Landmark detection with LiDAR sensors in the Sensors4Rail project. Landmark detection with LiDAR sensors in the Sensors4Rail project.
Landmark detection with LiDAR sensors in the Sensors4Rail project.

For 3D data and driverless rail operation in the GoA4 automation level, the requirements for the data that the HD-Map must provide must be further validated in near-series research projects in the coming years.


The process of recording, storing, providing, evaluating and using the data will also play a special role here. This process has already been set up theoretically in the SafeRailMap project. It must be further developed and put into practice in collaboration with DB Netz's inventory data management. Furthermore, new methods and data sources should improve the labeling and validation of 3D data (e.g. Building Information Modeling, BIM).


You can find out more about the Sensors4Rail project here.

In the Digital Node Stuttgart (DKS) pilot project, highly automated driving is being implemented in passenger services. This requires vehicle equipment of the "ATO GoA2" level (Automatic Train Operation with Grade of Automation 2). Driving is based on ETCS Level 2 trackside equipment without signals. At this level, the trains start, accelerate, brake and stop independently. The train drivers only monitor the route and only intervene in the event of disruptions.


The vehicles are being equipped on behalf of the federal state of Baden-Württemberg and DB Regio - partly as part of an innovation cooperation. The Automated Rail@DKS project is being implemented on the lineside. The following technologies are being implemented for the Stuttgart S-Bahn and other regional services: the first expansion stage of the Digital Register (Basic DR), the preliminary stage of a capacity and traffic management system (CTMS Translator) and the trackside ATO functionality (ATO Trackside).


The illustration shows the on-board and trackside equipment in the DKS.

on-board and trackside equipment in the DKS on-board and trackside equipment in the DKS
on-board and trackside equipment in the DKS.

Operational infrastructure data is required to implement ATO GoA2. They must comply with the European standard (ATO over ETCS specification).


Based on the data from the Digital Register, the ATO Onboard Unit calculates the acceleration and braking curves. As a central data warehouse for infrastructure data, the digital register is therefore an essential component for the implementation of highly automated driving in the rail system of the future. The development of a "Basic-DR" as a cloud solution is intended to prepare for the upcoming Germany-wide GoA2 large-scale rollout. One of the advantages of the cloud solution is that the entire data management of the basic DR can be centralized and independent of the region.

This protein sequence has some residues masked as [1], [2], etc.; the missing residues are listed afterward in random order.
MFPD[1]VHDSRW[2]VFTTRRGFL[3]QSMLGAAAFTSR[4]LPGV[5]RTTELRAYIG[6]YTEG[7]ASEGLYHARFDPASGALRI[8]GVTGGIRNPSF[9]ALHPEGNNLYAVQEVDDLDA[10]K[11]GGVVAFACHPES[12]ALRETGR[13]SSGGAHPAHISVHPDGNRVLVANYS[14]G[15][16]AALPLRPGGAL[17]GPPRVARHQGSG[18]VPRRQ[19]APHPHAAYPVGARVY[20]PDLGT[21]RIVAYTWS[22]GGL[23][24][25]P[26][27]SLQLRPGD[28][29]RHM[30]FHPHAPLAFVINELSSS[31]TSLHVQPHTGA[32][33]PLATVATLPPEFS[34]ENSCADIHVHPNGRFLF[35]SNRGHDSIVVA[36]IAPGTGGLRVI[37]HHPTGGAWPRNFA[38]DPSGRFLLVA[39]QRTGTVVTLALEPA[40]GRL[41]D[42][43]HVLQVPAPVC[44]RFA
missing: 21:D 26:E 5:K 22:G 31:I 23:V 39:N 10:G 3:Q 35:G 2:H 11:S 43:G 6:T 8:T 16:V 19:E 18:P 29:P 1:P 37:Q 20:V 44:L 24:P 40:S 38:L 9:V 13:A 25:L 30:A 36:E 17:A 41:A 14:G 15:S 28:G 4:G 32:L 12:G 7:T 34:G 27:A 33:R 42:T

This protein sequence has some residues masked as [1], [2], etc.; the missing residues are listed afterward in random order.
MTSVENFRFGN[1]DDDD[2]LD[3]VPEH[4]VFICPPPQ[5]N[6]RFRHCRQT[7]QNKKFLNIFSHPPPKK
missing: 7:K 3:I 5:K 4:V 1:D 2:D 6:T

The Digital Register is being used for the first time with the implementation of the "Digitaler Knoten Stuttgart" pilot project. The technological foundations developed there are to be used for a later GoA2 large-scale rollout - i.e. the rollout of highly automated driving across the entire route network in Germany.

Europe's Rail Joint Undertaking – ERJU


The infrastructure data provided by the Digital Register is to be made available to all railroad undertakings (RUs) in the same way in future automatic train operations in the GoA2 to GoA4 stages. For this reason, it is necessary to standardize the underlying data model and the interfaces of the systems. Furthermore, the standardization of infrastructure data and interfaces is intended to promote the interoperability of rail transport in Europe. The Digital Register is therefore also a central component of the so-called "Innovation Pillar" of the Europe's Rail Joint Undertaking funded project "R2DATO" (Rail to Digital automated up to Autonomous Train Operation), which is part of the EU research program "Horizon Europe" and aims to create the basis for pioneering future technologies for the rail sector.


Find out more about ERJU here.